|Practising meditation in the world |
|Ven. Ajahn Brahmavamso|
The purpose of meditation is to get you in touch with your real home, the place of stillness inside of you. You realize that your true home is carried around with you all the time. But how do we get in there? The door of your heart is open to you no matter what you do. Freedom, love, compassion, just being still, not controlling, letting go, is the door into that home inside of you. You don’t go there by measuring and by judging. You go there by quietness and not thinking. So you come through the door of your inner home where you can reside at will, at any time.
If you know that home, that place, it means when you do come out into the world, where you work hard, strive and struggle for the sake of other beings; at least you’ve got a place to come back to, a refuge, a home. When we don’t have that refuge, that home, we don’t know how to escape from the turmoil of life.
In the suttas, the Buddha said you should know the gratification, the danger and the escape from these worldly things. You can understand the gratification; you can understand the danger of the worldly ways, but please know how to escape as well. I have taught you the escape; it is going to the inner home. So once you know that inner home and are familiar with it, you can always go back there anytime. It’s a place of rest, and the real refuge of the Buddha, Dhamma and Sangha. One who sees the Dhamma sees the Buddha, it’s not Gautama the Buddha who passed away in Nibbâna thousands of years ago. One sees the Dhamma inside one’s heart, that state of freedom, that knowing, that awakening, that liberation, which is the real refuge. That’s what connects you and all the others to the Ariyas in the world; it is the ‘Ariya Sangha inside the heart’. That’s why it’s a refuge, because it’s deep within. You know it’s a refuge because whatever you are doing outside in the world, you can always come home and put your feet up as it were. We can come home to have a cup of tea and to really relax in the refuge of our real home.
When you go out of your home every morning – I don’t mean your house I mean your inner home – you go out to do your duties and your work. But you know you’ve always got a place to come back to, a place of rest and peace. This is what we do in the world. I go to Sydney this afternoon. I go to work over there but I take my inner home with me. At any time if you feel tired or stressed, you can go back into your inner home. It’s a marvellous resource. Sometimes, as a senior monk, you do a great deal, and you get very tired physically. What you need to do then is just go into your inner home and rest there for awhile. When you come out you can be so bright, so peaceful and so clear.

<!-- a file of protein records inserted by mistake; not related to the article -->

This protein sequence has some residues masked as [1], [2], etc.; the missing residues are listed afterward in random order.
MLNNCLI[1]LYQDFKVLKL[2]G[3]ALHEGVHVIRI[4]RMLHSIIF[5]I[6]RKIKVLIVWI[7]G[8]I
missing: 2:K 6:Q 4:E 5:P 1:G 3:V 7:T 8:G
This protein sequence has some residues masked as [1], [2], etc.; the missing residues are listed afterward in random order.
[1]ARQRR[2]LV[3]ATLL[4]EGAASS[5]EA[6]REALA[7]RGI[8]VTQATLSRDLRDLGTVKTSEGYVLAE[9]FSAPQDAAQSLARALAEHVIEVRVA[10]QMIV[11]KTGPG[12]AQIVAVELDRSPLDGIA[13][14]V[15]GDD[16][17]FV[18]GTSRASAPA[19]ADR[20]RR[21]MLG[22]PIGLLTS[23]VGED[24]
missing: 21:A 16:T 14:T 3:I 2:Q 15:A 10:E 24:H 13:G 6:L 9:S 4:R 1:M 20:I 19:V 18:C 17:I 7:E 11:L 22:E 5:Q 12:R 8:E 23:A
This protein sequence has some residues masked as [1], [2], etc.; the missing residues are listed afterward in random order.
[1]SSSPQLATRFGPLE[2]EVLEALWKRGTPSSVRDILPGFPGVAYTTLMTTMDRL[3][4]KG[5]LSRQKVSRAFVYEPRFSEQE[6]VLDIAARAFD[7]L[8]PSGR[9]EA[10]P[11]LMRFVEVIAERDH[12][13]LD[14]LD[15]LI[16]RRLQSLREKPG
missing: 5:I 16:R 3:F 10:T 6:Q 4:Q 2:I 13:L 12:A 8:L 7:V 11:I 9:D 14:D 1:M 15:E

That’s where the Dhamma comes from, from the inner home.
A sacred place
I keep encouraging all Buddhists to have a place in their houses, if not a room, at least a corner of their house, which is their shrine room, their religious room. I sometimes see how big people’s bathrooms are. Sometimes they’re made of marble, and they have very fancy taps and faucets. What are they used for? People use that place to clean up their bodies!
People also have these amazing kitchens, and lounge rooms, and games rooms, and playrooms, and TV rooms, and dining rooms, and huge, huge bedrooms, with en-suites. But very few houses have got a spiritual room. A room set aside just for the cultivation of Dhamma or religious practice. They don’t have a spiritual haven in their house, a place where they’re not cleaning their bodies, but they are cleaning their minds. They don’t have a place where they’re not feeding their stomach, but they are feeding their heart. I think that it is so necessary in today’s world, to have a meditation room, a shrine room – just a place of peace and silence.
If you really haven’t got a room in your house to do that, ask yourself, “Do I need all these other rooms”? Are they really all that important, an office and all that other stuff? Put the office in a corner of your bedroom, and put your meditation room in your office. What is more important to you? But if you haven’t got the room, at least use a corner of some quiet room, a quiet space, where you can put your Buddha statue or your pictures, and your Dhamma books. Have that as a sacred space in your house, a place where you can go at any time. After a while by sitting there regularly; chanting there, even reading Dhamma books there, it builds up power. and becomes a power spot in your house. A place where you can just sit, because the only thing you ever do there is: to meditate, to chant, to read Dhamma books, to quieten down. It becomes psychologically empowered as a place of peace.
One of the things that I’ve always stressed about meditation is the happiness of meditation. Happiness is an important thing in meditation. If you get happiness in meditation early on in your practise, you will always want to meditate. It’s not a case of getting up in the morning and saying, “Oh, I’ve got to do my meditation now. I must get this out of the way so that I can go to breakfast.” You know how it is? You do your half an hour every day just like taking medicine. It’s not like that at all. If you really understand what meditation is, you love doing meditation. You just want to do it. Sometimes you have to get your breakfast out of the way to get to your meditation, or you have to get your work out of the way to get to your meditation. It’s just you doing it. You sit on your chair, or your stool, or your cushion, and your mind just leaps towards silence. The Buddha said that when the mind leaps, or jumps, to quietness, to stillness, to non-doing, that’s a great stage on the path of wisdom, on the path to Enlightenment.